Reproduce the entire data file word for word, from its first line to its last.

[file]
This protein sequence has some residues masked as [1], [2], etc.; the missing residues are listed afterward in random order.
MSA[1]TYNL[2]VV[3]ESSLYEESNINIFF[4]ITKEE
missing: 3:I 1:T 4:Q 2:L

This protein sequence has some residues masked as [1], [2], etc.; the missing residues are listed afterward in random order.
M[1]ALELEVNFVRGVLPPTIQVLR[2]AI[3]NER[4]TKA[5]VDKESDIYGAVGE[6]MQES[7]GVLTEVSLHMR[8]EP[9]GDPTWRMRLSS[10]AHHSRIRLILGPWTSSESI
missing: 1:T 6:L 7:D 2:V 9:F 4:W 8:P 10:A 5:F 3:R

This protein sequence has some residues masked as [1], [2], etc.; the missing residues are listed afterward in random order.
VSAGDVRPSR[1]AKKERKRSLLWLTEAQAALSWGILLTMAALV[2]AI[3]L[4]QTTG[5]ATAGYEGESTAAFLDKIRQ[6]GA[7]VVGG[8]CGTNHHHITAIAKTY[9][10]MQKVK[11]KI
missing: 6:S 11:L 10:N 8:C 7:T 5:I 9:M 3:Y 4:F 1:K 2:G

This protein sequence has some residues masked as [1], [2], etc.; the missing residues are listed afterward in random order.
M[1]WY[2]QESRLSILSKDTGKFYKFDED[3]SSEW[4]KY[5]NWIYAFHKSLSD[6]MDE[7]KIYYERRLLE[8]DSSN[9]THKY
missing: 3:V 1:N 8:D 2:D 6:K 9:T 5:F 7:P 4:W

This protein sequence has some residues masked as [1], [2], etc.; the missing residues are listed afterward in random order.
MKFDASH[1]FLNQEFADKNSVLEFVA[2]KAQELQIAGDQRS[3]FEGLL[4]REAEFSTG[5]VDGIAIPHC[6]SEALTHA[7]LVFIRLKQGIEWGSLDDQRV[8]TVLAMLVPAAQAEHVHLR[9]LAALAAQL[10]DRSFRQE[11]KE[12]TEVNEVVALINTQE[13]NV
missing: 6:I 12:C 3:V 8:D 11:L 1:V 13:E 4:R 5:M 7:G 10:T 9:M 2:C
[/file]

This protein sequence has some residues masked as [1], [2], etc.; the missing residues are listed afterward in random order.
MSA[1]TYNL[2]VV[3]ESSLYEESNINIFF[4]ITKEE
missing: 3:I 1:T 4:Q 2:L

This protein sequence has some residues masked as [1], [2], etc.; the missing residues are listed afterward in random order.
M[1]ALELEVNFVRGVLPPTIQVLR[2]AI[3]NER[4]TKA[5]VDKESDIYGAVGE[6]MQES[7]GVLTEVSLHMR[8]EP[9]GDPTWRMRLSS[10]AHHSRIRLILGPWTSSESI
missing: 1:T 6:L 7:D 2:V 9:F 4:W 8:P 10:A 5:F 3:R

This protein sequence has some residues masked as [1], [2], etc.; the missing residues are listed afterward in random order.
VSAGDVRPSR[1]AKKERKRSLLWLTEAQAALSWGILLTMAALV[2]AI[3]L[4]QTTG[5]ATAGYEGESTAAFLDKIRQ[6]GA[7]VVGG[8]CGTNHHHITAIAKTY[9][10]MQKVK[11]KI
missing: 6:S 11:L 10:N 8:C 7:T 5:I 9:M 3:Y 4:F 1:K 2:G

This protein sequence has some residues masked as [1], [2], etc.; the missing residues are listed afterward in random order.
M[1]WY[2]QESRLSILSKDTGKFYKFDED[3]SSEW[4]KY[5]NWIYAFHKSLSD[6]MDE[7]KIYYERRLLE[8]DSSN[9]THKY
missing: 3:V 1:N 8:D 2:D 6:K 9:T 5:F 7:P 4:W

This protein sequence has some residues masked as [1], [2], etc.; the missing residues are listed afterward in random order.
MKFDASH[1]FLNQEFADKNSVLEFVA[2]KAQELQIAGDQRS[3]FEGLL[4]REAEFSTG[5]VDGIAIPHC[6]SEALTHA[7]LVFIRLKQGIEWGSLDDQRV[8]TVLAMLVPAAQAEHVHLR[9]LAALAAQL[10]DRSFRQE[11]KE[12]TEVNEVVALINTQE[13]NV
missing: 6:I 12:C 3:V 8:D 11:L 1:V 13:E 4:R 5:M 7:G 10:T 9:M 2:C